Robin Parry said…

I don't quite follow your objection.

My point was simply that if Israel is unnecessary and God could have jumped straight from Adam's sin to a solution in Jesus then why did he bother with Israel?

The fact that he did bother with Israel suggests to me that Christians make a mistake to leap from Gen 3 to Matt 1.

Teresita said…
Robin Parry: My point was simply that if Israel is unnecessary and God could have jumped straight from Adam's sin to a solution in Jesus then why did he bother with Israel?

Because it was not a deus ex machina bare solution thrown out there for us to just take it or leave it. Christ as King makes no sense without the history of actual kings in Israel and Judah. Christ as Messiah makes no sense without desperate conditions through which Israel looks for a Messiah. Not only did the Word of God have to become man-flesh to become the bridge between the human and the divine, but it must have been a man foretold in prophesy to establish the pedigree. And prophesy requires a whole infrastructure to allow it to exist, including a book, a nation, and a people. We don't see quite the same thing in Zoroastrianism or Hinduism or Buddhism.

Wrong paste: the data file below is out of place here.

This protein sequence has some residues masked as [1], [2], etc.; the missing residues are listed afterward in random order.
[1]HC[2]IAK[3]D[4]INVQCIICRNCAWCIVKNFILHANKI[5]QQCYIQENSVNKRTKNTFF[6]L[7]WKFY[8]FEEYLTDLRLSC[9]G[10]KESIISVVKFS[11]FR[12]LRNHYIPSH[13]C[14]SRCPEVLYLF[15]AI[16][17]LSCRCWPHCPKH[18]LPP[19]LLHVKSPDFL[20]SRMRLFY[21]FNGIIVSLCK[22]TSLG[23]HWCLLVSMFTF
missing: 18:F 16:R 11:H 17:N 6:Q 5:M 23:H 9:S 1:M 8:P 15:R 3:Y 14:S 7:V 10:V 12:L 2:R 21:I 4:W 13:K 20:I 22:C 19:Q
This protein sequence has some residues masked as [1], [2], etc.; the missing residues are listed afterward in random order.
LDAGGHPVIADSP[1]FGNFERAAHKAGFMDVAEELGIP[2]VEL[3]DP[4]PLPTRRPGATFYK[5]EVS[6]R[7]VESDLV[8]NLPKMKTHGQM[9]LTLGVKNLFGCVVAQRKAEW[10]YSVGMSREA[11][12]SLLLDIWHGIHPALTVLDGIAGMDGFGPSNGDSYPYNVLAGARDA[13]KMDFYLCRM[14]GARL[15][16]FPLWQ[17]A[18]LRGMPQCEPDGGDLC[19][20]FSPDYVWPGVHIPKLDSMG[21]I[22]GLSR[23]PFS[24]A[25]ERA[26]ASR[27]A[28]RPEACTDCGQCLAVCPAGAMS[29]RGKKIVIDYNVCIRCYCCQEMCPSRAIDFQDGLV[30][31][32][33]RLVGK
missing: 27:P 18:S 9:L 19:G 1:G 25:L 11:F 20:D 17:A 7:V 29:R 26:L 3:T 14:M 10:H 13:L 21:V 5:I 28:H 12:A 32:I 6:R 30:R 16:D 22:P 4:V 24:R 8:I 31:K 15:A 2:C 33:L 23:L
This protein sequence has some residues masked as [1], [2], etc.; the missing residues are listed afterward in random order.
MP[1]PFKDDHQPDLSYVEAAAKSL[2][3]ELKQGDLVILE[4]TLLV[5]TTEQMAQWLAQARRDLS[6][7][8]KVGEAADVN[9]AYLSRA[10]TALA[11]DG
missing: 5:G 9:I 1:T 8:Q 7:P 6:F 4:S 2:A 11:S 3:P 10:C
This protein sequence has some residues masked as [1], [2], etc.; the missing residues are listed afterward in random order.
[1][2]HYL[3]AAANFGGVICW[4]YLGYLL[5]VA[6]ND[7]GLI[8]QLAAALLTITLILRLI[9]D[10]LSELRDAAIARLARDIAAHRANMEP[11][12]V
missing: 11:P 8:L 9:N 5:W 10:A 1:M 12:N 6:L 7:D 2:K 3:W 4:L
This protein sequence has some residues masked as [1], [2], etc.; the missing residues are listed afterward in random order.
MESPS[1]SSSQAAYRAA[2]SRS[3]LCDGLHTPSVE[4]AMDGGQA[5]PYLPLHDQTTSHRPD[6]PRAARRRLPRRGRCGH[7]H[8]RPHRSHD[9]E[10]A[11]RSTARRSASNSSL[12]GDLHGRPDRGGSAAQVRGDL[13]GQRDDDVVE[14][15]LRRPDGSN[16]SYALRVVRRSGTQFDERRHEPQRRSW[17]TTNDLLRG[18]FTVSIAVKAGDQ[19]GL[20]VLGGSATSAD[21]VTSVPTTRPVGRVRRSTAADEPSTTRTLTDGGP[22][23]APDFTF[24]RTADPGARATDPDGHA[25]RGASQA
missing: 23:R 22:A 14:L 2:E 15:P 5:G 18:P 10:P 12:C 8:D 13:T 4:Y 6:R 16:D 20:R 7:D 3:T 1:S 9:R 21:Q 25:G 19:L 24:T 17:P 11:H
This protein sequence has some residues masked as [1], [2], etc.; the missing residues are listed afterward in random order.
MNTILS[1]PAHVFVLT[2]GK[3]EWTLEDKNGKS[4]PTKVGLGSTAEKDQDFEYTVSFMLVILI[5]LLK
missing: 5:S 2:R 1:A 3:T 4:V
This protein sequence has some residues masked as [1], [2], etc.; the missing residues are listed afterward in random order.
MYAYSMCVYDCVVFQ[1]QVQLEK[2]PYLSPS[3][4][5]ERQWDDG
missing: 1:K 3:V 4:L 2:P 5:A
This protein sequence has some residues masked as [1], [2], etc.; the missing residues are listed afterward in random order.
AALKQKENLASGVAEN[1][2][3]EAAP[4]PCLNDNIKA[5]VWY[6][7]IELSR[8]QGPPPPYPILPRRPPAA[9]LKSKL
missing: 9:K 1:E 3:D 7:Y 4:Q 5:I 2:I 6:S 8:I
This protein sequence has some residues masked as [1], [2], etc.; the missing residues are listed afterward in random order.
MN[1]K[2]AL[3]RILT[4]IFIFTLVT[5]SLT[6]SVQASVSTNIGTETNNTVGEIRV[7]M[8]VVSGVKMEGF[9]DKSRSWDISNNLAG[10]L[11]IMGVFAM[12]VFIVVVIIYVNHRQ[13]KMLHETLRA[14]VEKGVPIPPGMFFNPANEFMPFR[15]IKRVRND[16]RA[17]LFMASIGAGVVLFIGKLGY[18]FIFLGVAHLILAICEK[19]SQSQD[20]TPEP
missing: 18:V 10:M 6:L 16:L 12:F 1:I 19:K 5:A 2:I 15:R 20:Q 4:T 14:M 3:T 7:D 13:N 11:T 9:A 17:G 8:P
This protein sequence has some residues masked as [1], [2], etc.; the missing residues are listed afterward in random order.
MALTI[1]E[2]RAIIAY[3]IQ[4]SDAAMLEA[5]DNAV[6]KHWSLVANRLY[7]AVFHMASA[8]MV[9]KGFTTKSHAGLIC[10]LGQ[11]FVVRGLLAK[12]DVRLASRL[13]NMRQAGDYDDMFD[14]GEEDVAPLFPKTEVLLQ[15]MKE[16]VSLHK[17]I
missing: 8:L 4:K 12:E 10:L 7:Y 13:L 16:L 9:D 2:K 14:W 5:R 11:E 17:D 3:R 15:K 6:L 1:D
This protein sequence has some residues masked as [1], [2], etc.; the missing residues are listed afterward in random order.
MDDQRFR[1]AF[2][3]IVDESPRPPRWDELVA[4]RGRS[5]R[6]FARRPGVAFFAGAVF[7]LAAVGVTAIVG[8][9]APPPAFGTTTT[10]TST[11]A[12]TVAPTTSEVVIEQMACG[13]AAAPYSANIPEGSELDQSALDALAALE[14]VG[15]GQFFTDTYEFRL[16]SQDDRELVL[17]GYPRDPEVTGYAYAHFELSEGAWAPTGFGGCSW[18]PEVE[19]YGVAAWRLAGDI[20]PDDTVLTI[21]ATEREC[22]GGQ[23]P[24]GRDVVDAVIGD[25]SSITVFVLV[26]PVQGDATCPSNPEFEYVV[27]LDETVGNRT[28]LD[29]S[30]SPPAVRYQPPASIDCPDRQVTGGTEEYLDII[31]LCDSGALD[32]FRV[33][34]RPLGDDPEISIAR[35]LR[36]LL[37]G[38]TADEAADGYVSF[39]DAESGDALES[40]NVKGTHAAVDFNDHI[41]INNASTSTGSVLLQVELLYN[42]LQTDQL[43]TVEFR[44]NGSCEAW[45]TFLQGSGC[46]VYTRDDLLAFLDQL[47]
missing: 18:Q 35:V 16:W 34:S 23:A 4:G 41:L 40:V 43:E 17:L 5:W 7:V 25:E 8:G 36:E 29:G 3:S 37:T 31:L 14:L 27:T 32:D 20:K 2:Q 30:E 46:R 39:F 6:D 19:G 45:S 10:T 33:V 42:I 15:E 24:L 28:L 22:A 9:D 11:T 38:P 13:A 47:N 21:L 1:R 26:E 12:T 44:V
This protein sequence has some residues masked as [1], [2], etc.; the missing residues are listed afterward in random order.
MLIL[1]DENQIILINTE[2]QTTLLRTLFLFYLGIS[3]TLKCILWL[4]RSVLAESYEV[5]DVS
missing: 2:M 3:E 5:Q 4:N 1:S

Robin Parry said…

But I think that you are making my point - that Israel was not unnecessary. Right?


Popular Posts